Biotech and Gold Stocks – The Odd Couple

There are a lot of things that don’t make sense these days.  In fact, where would one even begin? So let’s move past all of that and look at something else that doesn’t seem to make sense one the face of it – i.e., the “Odd Couple” relationship between biotech and gold stocks.


Using AIQ TradingExpert software I created my own “index” called “BIOGOLD” that simply combines ticker FBIOX (Fidelity Select Biotech) and ticker FSAGX (Fidelity Select Gold).  The index appears in Figure 1.

Editors note: Creating your own index is a function of creating a group list in AIQ Data Manager. Information on creating lists and groups can be found in this PDF on p 11 of 14.

Figure 1 – Jay’s BIOGOLD Index (Courtesy AIQ TradingExpert)

Also included in the lower clip is an indicator referred to as RSI32, which is the 2-day average of the standard 3-day RSI. The levels of 65, 50 and 35 are highlighted in red for reasons detailed below.

The Rules

For the record, I have changed “the rules” a few times over the years.  Call it curve-fitting if you’d like, but the goal is to generate the timeliest signals.  The rules now are as follows:

A “buy signal” occurs when either:

*The RSI32 drops to 35 or below

*The RSI32 drops below 50 (but not as low as 35) and then reverses to the upside for one month

After either of the buy signals above occurs, buy BOTH FBIOX and FSAGX

*After a buy signal, sell both funds when RSI32 rises to 64 or higher

To test results, we will:

*Assume that after a buy signal both FBIOX and FSAGX are bought in equal amounts

*We will assume that both funds are held until RSI32 reaches 64 or higher (i.e., there is no stop-loss provision in this test)

For testing purposes, we will not assume any interest earned while out of the market, in order to highlight only the performance during active buy signals. Figure 2 displays the hypothetical growth of $1,000 (using monthly total return data) using the “system”.

NOTE: All results are generated using total monthly return data for FBIOX and FSAGX, except for May 2020 which is based on price action only (my source of total return data does not update until sometime in June).

Figure 2 – Cumulative hypothetical % growth using Jay’s BIOGOLD System (1986-present)

*The most recent BUY signal occurred at the end of March 2020 when the RSI32 indicator for BIOGOLD closed at 33.67.

*The most recent SELL signal occurred at the end of May 2020 when the RSI32 indicator for BIOGOLD closed at 76.96.

Figures 3 and 4 display the price action for FBIOX and FSAGX during this two-month period.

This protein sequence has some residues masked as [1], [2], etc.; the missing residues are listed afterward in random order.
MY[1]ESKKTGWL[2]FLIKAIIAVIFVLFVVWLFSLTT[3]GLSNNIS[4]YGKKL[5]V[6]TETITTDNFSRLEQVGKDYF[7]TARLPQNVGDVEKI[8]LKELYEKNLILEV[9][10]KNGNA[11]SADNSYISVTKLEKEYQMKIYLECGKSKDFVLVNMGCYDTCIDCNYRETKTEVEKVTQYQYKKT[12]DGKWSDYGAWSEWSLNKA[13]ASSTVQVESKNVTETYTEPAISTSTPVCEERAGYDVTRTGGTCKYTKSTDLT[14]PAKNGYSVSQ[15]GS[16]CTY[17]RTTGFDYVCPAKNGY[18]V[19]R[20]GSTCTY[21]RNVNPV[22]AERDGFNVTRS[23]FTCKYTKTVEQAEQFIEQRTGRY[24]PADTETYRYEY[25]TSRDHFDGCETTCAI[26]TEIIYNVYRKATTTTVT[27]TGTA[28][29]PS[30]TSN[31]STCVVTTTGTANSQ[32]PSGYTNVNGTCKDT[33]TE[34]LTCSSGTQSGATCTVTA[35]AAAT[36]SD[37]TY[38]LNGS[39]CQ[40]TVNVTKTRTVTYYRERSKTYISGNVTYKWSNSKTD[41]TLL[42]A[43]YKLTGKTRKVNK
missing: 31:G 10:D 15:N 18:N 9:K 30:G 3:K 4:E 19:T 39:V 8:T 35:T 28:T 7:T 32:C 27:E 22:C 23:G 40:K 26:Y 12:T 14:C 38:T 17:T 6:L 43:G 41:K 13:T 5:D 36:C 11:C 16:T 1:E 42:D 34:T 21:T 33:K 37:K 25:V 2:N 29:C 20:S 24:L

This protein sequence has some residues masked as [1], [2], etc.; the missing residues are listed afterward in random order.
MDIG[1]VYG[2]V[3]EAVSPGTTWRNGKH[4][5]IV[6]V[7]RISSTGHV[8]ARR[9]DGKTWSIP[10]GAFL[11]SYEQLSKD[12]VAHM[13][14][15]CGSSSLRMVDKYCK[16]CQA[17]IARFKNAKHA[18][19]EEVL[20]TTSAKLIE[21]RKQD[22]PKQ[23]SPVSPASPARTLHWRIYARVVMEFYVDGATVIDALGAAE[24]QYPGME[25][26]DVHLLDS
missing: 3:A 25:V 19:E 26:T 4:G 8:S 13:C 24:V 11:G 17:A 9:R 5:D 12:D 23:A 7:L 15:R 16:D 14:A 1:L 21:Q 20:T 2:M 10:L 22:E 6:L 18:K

Figure 3 – Ticker FBIOX (Courtesy AIQ TradingExpert)

Figure 4 – Ticker FSAGX (Courtesy AIQ TradingExpert)


Is this really a viable approach to investing?  That’s not for me to say.  But it seems to do a pretty good job of identifying favorable times to be in with that “Odd Couple” of biotech and gold. So there’s that…

See also Jay’s “A Strategy You Probably Haven’t Considered” Video

See also Video – The Long-Term…Now More Important Than Ever

Jay Kaeppel

Disclaimer: The information, opinions and ideas expressed herein are for informational and educational purposes only and are based on research conducted and presented solely by the author.  The information presented represents the views of the author only and does not constitute a complete description of any investment service.  In addition, nothing presented herein should be construed as investment advice, as an advertisement or offering of investment advisory services, or as an offer to sell or a solicitation to buy any security.  The data presented herein were obtained from various third-party sources.  While the data is believed to be reliable, no representation is made as to, and no responsibility, warranty or liability is accepted for the accuracy or completeness of such information.  International investments are subject to additional risks such as currency fluctuations, political instability and the potential for illiquid markets.  Past performance is no guarantee of future results.  There is risk of loss in all trading.  Back tested performance does not represent actual performance and should not be interpreted as an indication of such performance.  Also, back tested performance results have certain inherent limitations and differs from actual performance because it is achieved with the benefit of hindsight.